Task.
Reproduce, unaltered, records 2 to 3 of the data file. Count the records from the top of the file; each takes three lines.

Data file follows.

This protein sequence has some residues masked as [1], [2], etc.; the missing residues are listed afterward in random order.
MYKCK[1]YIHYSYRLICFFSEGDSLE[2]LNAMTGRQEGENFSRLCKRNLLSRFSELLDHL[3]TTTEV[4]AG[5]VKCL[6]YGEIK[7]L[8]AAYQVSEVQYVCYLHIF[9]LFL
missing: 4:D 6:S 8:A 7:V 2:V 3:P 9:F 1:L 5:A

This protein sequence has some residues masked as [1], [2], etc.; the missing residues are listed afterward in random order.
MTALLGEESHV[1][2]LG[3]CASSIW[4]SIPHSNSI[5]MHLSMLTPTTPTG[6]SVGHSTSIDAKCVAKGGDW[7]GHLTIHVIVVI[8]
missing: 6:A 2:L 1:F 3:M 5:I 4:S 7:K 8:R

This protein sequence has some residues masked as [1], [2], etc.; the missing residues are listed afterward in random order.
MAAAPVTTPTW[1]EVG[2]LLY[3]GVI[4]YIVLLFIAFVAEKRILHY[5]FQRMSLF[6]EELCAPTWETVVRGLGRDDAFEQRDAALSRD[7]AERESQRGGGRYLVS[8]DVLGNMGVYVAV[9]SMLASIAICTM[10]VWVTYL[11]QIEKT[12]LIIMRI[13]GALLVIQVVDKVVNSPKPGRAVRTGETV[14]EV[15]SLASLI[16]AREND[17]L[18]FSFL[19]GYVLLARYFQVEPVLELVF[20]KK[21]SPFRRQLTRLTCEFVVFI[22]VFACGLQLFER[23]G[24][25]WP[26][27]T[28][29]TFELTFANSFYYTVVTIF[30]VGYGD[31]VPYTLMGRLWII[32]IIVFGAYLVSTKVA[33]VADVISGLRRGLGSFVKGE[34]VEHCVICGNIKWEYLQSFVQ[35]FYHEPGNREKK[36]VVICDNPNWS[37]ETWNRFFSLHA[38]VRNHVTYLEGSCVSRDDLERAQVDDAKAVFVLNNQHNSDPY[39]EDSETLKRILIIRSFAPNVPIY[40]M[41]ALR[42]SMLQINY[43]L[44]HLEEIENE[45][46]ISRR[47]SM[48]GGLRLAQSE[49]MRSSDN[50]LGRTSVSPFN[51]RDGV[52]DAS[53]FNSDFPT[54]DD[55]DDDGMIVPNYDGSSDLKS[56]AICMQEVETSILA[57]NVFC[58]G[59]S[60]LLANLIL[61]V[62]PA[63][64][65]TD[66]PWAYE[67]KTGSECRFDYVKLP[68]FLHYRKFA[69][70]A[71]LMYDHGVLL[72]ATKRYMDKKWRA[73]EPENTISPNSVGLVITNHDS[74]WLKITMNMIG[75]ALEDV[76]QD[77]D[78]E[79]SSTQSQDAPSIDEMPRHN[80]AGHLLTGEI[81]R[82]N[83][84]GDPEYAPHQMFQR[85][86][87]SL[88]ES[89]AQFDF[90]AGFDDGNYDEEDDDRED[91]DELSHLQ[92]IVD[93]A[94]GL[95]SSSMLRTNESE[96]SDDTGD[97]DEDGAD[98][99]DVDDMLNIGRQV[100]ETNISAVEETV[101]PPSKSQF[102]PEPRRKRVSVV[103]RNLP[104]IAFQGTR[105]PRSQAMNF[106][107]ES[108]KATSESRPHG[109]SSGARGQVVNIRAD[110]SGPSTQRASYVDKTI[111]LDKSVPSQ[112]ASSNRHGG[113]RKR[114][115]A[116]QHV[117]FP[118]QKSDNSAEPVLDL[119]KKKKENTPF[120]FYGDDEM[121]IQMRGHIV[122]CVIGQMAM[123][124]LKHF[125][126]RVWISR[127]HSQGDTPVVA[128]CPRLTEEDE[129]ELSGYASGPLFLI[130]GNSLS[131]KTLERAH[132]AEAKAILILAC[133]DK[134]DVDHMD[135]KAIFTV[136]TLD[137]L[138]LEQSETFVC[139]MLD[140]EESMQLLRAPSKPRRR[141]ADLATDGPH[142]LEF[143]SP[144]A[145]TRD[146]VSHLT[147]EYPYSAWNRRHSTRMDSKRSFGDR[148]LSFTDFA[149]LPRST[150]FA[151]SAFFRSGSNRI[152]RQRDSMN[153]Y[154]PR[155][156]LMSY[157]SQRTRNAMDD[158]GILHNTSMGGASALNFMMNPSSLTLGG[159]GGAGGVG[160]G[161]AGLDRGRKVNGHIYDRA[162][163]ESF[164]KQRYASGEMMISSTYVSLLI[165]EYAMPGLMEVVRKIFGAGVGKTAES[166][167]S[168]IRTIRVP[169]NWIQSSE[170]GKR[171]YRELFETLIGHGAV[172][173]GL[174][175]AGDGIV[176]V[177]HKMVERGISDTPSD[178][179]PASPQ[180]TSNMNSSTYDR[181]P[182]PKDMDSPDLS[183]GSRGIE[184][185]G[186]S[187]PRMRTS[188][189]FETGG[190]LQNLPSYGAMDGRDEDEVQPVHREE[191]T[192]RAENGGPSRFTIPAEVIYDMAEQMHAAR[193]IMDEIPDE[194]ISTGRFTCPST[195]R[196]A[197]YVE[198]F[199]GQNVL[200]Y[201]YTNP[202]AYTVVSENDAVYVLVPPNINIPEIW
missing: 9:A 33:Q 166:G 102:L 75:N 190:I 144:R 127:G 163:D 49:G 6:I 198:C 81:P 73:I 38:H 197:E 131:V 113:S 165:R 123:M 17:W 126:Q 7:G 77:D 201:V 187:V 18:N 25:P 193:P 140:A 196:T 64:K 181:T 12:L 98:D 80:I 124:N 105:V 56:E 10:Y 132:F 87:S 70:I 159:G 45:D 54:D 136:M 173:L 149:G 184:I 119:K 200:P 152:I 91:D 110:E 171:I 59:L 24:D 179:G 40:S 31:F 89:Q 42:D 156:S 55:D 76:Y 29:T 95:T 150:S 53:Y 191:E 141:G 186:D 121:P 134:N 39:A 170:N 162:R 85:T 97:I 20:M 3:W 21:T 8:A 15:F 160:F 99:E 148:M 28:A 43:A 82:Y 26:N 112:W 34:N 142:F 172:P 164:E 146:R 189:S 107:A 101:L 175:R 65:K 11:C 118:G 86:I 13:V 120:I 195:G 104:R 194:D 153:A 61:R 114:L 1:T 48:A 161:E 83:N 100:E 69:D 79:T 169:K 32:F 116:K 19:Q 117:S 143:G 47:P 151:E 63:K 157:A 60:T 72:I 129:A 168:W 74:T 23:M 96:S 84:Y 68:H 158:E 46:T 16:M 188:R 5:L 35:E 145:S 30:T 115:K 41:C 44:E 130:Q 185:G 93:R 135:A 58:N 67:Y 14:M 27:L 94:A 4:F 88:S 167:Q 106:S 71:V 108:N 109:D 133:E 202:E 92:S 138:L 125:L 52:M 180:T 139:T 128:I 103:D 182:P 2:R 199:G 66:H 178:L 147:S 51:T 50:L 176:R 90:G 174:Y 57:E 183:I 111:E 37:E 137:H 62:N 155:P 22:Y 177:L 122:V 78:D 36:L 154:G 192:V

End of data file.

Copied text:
This protein sequence has some residues masked as [1], [2], etc.; the missing residues are listed afterward in random order.
MTALLGEESHV[1][2]LG[3]CASSIW[4]SIPHSNSI[5]MHLSMLTPTTPTG[6]SVGHSTSIDAKCVAKGGDW[7]GHLTIHVIVVI[8]
missing: 6:A 2:L 1:F 3:M 5:I 4:S 7:K 8:R

This protein sequence has some residues masked as [1], [2], etc.; the missing residues are listed afterward in random order.
MAAAPVTTPTW[1]EVG[2]LLY[3]GVI[4]YIVLLFIAFVAEKRILHY[5]FQRMSLF[6]EELCAPTWETVVRGLGRDDAFEQRDAALSRD[7]AERESQRGGGRYLVS[8]DVLGNMGVYVAV[9]SMLASIAICTM[10]VWVTYL[11]QIEKT[12]LIIMRI[13]GALLVIQVVDKVVNSPKPGRAVRTGETV[14]EV[15]SLASLI[16]AREND[17]L[18]FSFL[19]GYVLLARYFQVEPVLELVF[20]KK[21]SPFRRQLTRLTCEFVVFI[22]VFACGLQLFER[23]G[24][25]WP[26][27]T[28][29]TFELTFANSFYYTVVTIF[30]VGYGD[31]VPYTLMGRLWII[32]IIVFGAYLVSTKVA[33]VADVISGLRRGLGSFVKGE[34]VEHCVICGNIKWEYLQSFVQ[35]FYHEPGNREKK[36]VVICDNPNWS[37]ETWNRFFSLHA[38]VRNHVTYLEGSCVSRDDLERAQVDDAKAVFVLNNQHNSDPY[39]EDSETLKRILIIRSFAPNVPIY[40]M[41]ALR[42]SMLQINY[43]L[44]HLEEIENE[45][46]ISRR[47]SM[48]GGLRLAQSE[49]MRSSDN[50]LGRTSVSPFN[51]RDGV[52]DAS[53]FNSDFPT[54]DD[55]DDDGMIVPNYDGSSDLKS[56]AICMQEVETSILA[57]NVFC[58]G[59]S[60]LLANLIL[61]V[62]PA[63][64][65]TD[66]PWAYE[67]KTGSECRFDYVKLP[68]FLHYRKFA[69][70]A[71]LMYDHGVLL[72]ATKRYMDKKWRA[73]EPENTISPNSVGLVITNHDS[74]WLKITMNMIG[75]ALEDV[76]QD[77]D[78]E[79]SSTQSQDAPSIDEMPRHN[80]AGHLLTGEI[81]R[82]N[83][84]GDPEYAPHQMFQR[85][86][87]SL[88]ES[89]AQFDF[90]AGFDDGNYDEEDDDRED[91]DELSHLQ[92]IVD[93]A[94]GL[95]SSSMLRTNESE[96]SDDTGD[97]DEDGAD[98][99]DVDDMLNIGRQV[100]ETNISAVEETV[101]PPSKSQF[102]PEPRRKRVSVV[103]RNLP[104]IAFQGTR[105]PRSQAMNF[106][107]ES[108]KATSESRPHG[109]SSGARGQVVNIRAD[110]SGPSTQRASYVDKTI[111]LDKSVPSQ[112]ASSNRHGG[113]RKR[114][115]A[116]QHV[117]FP[118]QKSDNSAEPVLDL[119]KKKKENTPF[120]FYGDDEM[121]IQMRGHIV[122]CVIGQMAM[123][124]LKHF[125][126]RVWISR[127]HSQGDTPVVA[128]CPRLTEEDE[129]ELSGYASGPLFLI[130]GNSLS[131]KTLERAH[132]AEAKAILILAC[133]DK[134]DVDHMD[135]KAIFTV[136]TLD[137]L[138]LEQSETFVC[139]MLD[140]EESMQLLRAPSKPRRR[141]ADLATDGPH[142]LEF[143]SP[144]A[145]TRD[146]VSHLT[147]EYPYSAWNRRHSTRMDSKRSFGDR[148]LSFTDFA[149]LPRST[150]FA[151]SAFFRSGSNRI[152]RQRDSMN[153]Y[154]PR[155][156]LMSY[157]SQRTRNAMDD[158]GILHNTSMGGASALNFMMNPSSLTLGG[159]GGAGGVG[160]G[161]AGLDRGRKVNGHIYDRA[162][163]ESF[164]KQRYASGEMMISSTYVSLLI[165]EYAMPGLMEVVRKIFGAGVGKTAES[166][167]S[168]IRTIRVP[169]NWIQSSE[170]GKR[171]YRELFETLIGHGAV[172][173]GL[174][175]AGDGIV[176]V[177]HKMVERGISDTPSD[178][179]PASPQ[180]TSNMNSSTYDR[181]P[182]PKDMDSPDLS[183]GSRGIE[184][185]G[186]S[187]PRMRTS[188][189]FETGG[190]LQNLPSYGAMDGRDEDEVQPVHREE[191]T[192]RAENGGPSRFTIPAEVIYDMAEQMHAAR[193]IMDEIPDE[194]ISTGRFTCPST[195]R[196]A[197]YVE[198]F[199]GQNVL[200]Y[201]YTNP[202]AYTVVSENDAVYVLVPPNINIPEIW
missing: 9:A 33:Q 166:G 102:L 75:N 190:I 144:R 127:G 163:D 49:G 6:I 198:C 81:P 73:I 38:H 197:E 131:V 113:S 165:R 123:M 17:W 126:Q 7:G 77:D 201:V 187:V 18:N 25:P 193:P 140:A 196:T 64:K 181:T 12:L 98:D 80:I 124:N 105:V 56:E 10:Y 132:F 87:S 70:I 159:G 45:D 54:D 136:M 173:L 149:G 184:I 119:K 200:P 152:I 91:D 110:E 171:I 59:L 24:D 179:G 40:S 31:F 89:Q 42:D 156:S 55:D 76:Y 29:T 95:T 150:S 53:Y 191:E 141:G 186:D 121:P 134:N 39:A 170:N 162:R 85:T 97:I 20:M 3:W 21:T 8:A 15:F 160:F 99:E 148:M 28:A 43:A 82:Y 26:N 112:W 34:N 142:F 172:P 164:E 146:R 189:S 107:A 101:L 175:R 65:K 11:C 118:G 86:I 13:V 120:I 195:G 104:R 194:D 153:A 61:R 114:L 1:T 48:A 161:E 83:N 100:E 69:D 79:T 169:K 32:F 116:K 19:Q 117:S 143:G 47:P 151:E 63:K 157:A 60:T 72:I 129:A 168:W 74:T 23:M 96:S 84:Y 68:H 158:E 46:T 16:M 188:R 5:L 35:E 145:S 30:T 115:K 41:C 44:E 130:Q 185:G 93:R 135:A 58:N 67:Y 14:M 27:L 94:A 4:F 88:S 167:Q 106:S 71:V 108:N 109:D 133:E 202:E 92:S 138:L 125:L 52:M 180:T 139:T 128:I 103:D 182:P 2:R 199:G 66:H 178:L 147:S 51:T 50:L 176:R 90:G 174:Y 57:E 183:I 111:E 37:E 137:H 62:N 155:P 22:Y 177:L 122:V 78:D 36:L 154:G 192:V